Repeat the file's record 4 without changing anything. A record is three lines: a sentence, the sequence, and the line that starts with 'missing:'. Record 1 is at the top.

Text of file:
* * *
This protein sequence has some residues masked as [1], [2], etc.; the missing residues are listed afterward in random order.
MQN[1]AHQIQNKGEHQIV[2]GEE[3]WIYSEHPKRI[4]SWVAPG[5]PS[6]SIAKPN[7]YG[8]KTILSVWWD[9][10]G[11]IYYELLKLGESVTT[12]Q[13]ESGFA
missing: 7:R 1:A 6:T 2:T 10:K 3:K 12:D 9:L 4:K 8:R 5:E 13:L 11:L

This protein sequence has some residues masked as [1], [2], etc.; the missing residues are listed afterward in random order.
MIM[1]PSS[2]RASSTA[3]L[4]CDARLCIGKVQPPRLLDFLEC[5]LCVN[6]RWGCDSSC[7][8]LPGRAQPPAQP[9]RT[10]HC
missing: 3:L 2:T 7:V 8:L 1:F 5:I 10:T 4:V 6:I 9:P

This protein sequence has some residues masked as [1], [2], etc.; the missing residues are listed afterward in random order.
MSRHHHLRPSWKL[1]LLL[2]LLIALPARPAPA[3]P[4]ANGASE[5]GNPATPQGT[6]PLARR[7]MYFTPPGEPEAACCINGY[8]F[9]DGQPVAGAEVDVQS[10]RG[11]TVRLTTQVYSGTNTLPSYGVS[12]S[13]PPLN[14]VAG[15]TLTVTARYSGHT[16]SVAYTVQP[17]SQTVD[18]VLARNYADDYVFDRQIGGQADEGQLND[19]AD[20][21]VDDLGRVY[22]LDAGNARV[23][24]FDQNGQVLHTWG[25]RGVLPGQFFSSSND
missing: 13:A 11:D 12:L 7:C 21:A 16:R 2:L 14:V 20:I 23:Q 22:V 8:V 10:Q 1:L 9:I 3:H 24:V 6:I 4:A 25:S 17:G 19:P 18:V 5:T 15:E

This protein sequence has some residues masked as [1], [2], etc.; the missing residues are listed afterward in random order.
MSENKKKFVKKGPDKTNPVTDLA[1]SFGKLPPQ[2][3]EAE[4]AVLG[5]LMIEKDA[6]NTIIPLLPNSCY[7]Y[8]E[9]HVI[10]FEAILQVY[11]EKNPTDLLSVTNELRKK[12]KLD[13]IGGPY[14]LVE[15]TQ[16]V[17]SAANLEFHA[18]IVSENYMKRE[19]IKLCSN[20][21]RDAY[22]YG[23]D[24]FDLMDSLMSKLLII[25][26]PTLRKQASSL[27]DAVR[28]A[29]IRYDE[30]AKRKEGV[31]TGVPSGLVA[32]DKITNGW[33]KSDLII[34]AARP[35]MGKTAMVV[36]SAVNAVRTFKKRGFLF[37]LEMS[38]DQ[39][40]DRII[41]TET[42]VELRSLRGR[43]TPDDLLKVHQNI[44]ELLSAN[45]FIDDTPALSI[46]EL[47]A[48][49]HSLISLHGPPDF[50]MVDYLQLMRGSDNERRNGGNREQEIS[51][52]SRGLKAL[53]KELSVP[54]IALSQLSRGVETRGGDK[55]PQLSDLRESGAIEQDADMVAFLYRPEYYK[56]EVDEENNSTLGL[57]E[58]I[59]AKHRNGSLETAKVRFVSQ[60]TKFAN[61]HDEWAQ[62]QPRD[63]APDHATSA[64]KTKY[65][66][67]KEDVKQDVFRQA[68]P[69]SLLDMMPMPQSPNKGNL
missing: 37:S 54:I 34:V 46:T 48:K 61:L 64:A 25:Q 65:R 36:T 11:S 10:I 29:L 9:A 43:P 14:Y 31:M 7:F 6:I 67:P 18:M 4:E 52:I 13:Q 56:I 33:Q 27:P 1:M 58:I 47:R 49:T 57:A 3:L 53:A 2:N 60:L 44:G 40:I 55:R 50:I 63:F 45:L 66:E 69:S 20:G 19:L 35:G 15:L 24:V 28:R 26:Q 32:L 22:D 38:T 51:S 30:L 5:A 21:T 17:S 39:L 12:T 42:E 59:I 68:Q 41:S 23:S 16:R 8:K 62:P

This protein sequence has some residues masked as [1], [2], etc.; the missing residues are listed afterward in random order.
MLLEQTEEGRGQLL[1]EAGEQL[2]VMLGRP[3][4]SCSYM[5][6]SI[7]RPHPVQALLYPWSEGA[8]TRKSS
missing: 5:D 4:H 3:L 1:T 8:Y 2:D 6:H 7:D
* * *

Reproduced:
This protein sequence has some residues masked as [1], [2], etc.; the missing residues are listed afterward in random order.
MSENKKKFVKKGPDKTNPVTDLA[1]SFGKLPPQ[2][3]EAE[4]AVLG[5]LMIEKDA[6]NTIIPLLPNSCY[7]Y[8]E[9]HVI[10]FEAILQVY[11]EKNPTDLLSVTNELRKK[12]KLD[13]IGGPY[14]LVE[15]TQ[16]V[17]SAANLEFHA[18]IVSENYMKRE[19]IKLCSN[20][21]RDAY[22]YG[23]D[24]FDLMDSLMSKLLII[25][26]PTLRKQASSL[27]DAVR[28]A[29]IRYDE[30]AKRKEGV[31]TGVPSGLVA[32]DKITNGW[33]KSDLII[34]AARP[35]MGKTAMVV[36]SAVNAVRTFKKRGFLF[37]LEMS[38]DQ[39][40]DRII[41]TET[42]VELRSLRGR[43]TPDDLLKVHQNI[44]ELLSAN[45]FIDDTPALSI[46]EL[47]A[48][49]HSLISLHGPPDF[50]MVDYLQLMRGSDNERRNGGNREQEIS[51][52]SRGLKAL[53]KELSVP[54]IALSQLSRGVETRGGDK[55]PQLSDLRESGAIEQDADMVAFLYRPEYYK[56]EVDEENNSTLGL[57]E[58]I[59]AKHRNGSLETAKVRFVSQ[60]TKFAN[61]HDEWAQ[62]QPRD[63]APDHATSA[64]KTKY[65][66][67]KEDVKQDVFRQA[68]P[69]SLLDMMPMPQSPNKGNL
missing: 37:S 54:I 34:V 46:T 48:K 61:L 64:A 25:Q 65:R 36:T 11:S 10:I 29:L 9:A 43:P 14:Y 31:M 7:F 6:I 67:P 18:M 4:E 52:I 13:Q 56:I 33:Q 27:P 1:M 58:I 47:R 49:T 57:A 3:L 53:A 2:N 60:L 44:G 40:I 55:R 50:I 63:F 45:L 66:E 69:S 20:G 19:L 35:G 15:L 24:V 28:R 26:Q 32:L 22:D 38:T 51:S 30:L 5:A 21:T 17:S 39:L 12:T 42:E 59:I 68:Q 41:S 23:S 16:R 8:K 62:P